27 May 2014

What makes someone want to run a half marathon?

Guest blog by Esther Marshall. 

Esther Marshall is a physiotherapist and pilates instructor from East London and in this blog she explains why she is aiming to complete her first half marathon on 22nd June in the inaugral Run Hackney event through the Olympic park and surrounds.

Last summer to help raise money for my friend’s charity, I agreed to run a 5k race. I trained for 3 weeks beforehand, ran sporadically for a month or so afterwards and that, ladies and gentlemen, is my running career so far.

I have always had an interest in sport and exercise, but I am more likely to relax by reading a book or watching TV than heading to the gym. Yes, I cycle to work and teach Pilates classes but they are both quite low impact and gentle. I am not one of those people who gets a kick from being hot and sweaty and pushing through the pain. Or at least, I wasn’t!

In my work as a Physiotherapist, I see many people who are really “in” to running and are so frustrated when they are injured because they just want to get back into their running shoes. I have never understood it! I have volunteered to work at the London Marathon on several occasions but I’ve never felt even mildly inspired to join the hordes of crazy people running for hours and hours on a Sunday morning, let alone the hefty training for months beforehand, even if they were raising money for charity.

But that all changed a couple of months ago.

Anne-Marie Wilson came to speak at my church’s bi-monthly women’s meeting called Face to Face in March. I was told she was going to speak about FGM, but at the time this meant nothing to me so I settled down comfortably in my seat ready to be encouraged/blessed/uplifted/challenged.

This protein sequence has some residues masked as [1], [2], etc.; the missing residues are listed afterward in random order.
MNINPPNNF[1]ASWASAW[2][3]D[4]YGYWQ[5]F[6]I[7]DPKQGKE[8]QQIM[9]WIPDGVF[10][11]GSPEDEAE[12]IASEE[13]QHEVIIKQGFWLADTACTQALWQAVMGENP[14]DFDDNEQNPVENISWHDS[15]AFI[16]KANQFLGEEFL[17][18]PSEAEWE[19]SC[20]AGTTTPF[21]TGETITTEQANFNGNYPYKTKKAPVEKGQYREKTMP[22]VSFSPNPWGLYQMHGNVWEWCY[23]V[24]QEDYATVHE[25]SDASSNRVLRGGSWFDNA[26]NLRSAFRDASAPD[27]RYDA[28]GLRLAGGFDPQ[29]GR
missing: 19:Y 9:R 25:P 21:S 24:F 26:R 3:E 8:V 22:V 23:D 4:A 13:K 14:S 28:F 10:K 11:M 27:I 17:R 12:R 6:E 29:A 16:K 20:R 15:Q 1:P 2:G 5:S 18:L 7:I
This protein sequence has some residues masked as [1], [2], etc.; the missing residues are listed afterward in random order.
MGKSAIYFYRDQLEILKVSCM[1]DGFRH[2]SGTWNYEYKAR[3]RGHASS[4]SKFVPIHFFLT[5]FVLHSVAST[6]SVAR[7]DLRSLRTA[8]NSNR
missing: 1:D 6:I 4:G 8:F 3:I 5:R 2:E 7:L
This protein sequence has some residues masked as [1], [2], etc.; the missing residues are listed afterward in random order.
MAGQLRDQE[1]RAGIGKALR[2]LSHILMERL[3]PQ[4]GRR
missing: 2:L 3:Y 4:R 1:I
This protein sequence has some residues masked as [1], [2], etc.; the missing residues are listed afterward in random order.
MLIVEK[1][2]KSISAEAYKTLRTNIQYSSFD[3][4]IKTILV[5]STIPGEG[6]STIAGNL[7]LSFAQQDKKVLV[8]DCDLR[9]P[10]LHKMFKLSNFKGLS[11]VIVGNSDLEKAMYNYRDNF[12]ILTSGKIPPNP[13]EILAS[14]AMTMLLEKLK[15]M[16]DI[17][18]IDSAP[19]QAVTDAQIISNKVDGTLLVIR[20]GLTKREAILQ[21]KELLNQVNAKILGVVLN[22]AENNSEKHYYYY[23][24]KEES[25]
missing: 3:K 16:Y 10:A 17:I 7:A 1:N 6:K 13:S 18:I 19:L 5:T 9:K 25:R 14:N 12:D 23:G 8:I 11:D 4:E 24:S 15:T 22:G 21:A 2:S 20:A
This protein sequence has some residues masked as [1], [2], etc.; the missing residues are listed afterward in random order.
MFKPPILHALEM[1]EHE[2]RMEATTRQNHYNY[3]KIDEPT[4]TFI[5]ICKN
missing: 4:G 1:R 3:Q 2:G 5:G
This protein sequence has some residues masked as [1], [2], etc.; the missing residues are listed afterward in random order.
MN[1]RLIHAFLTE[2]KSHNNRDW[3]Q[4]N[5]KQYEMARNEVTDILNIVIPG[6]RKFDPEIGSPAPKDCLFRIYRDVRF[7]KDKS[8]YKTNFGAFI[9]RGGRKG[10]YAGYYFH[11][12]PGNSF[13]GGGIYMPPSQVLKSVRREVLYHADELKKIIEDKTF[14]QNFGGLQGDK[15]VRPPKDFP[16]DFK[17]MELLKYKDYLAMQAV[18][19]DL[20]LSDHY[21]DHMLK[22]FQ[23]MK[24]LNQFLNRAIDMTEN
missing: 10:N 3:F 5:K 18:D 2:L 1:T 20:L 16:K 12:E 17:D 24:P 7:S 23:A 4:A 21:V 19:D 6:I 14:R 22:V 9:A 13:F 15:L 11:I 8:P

Anne-Marie’s opening words were to the effect of; “If you’ve come to hear a nice little talk about how much God loves you, you might want to leave now!” She then proceeded to explain, in much-needed detail, about FGM. What it is, how it is carried out and the widespread cultural beliefs behind the practice. She spoke of the risks of the procedure and the terrible suffering of young girls both at the time of FGM and onward into their lives as women.

I don’t think I uncrossed my legs the whole time! I was horrified, but also compelled to do something to help Anne-Marie and 28 Too Many bring an end to these barbaric rituals.

As soon as Anne-Marie mentioned fund-raising, I knew that was something I could do. At first I intended to do a 10k, but then I came to the conclusion that those girls go through an awful lot of pain, so why shouldn’t I push myself a little bit and do more? So I settled on a half marathon. (I wasn’t quite brave/stupid enough to go for a full marathon!)

I scoured the internet for a race and found Run Hackney which is an inaugural half marathon through the newly opened Olympic park and surrounding areas. I signed up and downloaded a 12 week beginner’s training programme which involved running four times a week. Two shorter runs, one long run and a 30 minute recovery run the following day. The long runs started at 3 miles and increased by a mile a week peaking at 12 miles a fortnight before the race. It looked daunting. I immediately informed my friends, family and all my Facebook and twitter friends what I was doing so I couldn’t back out!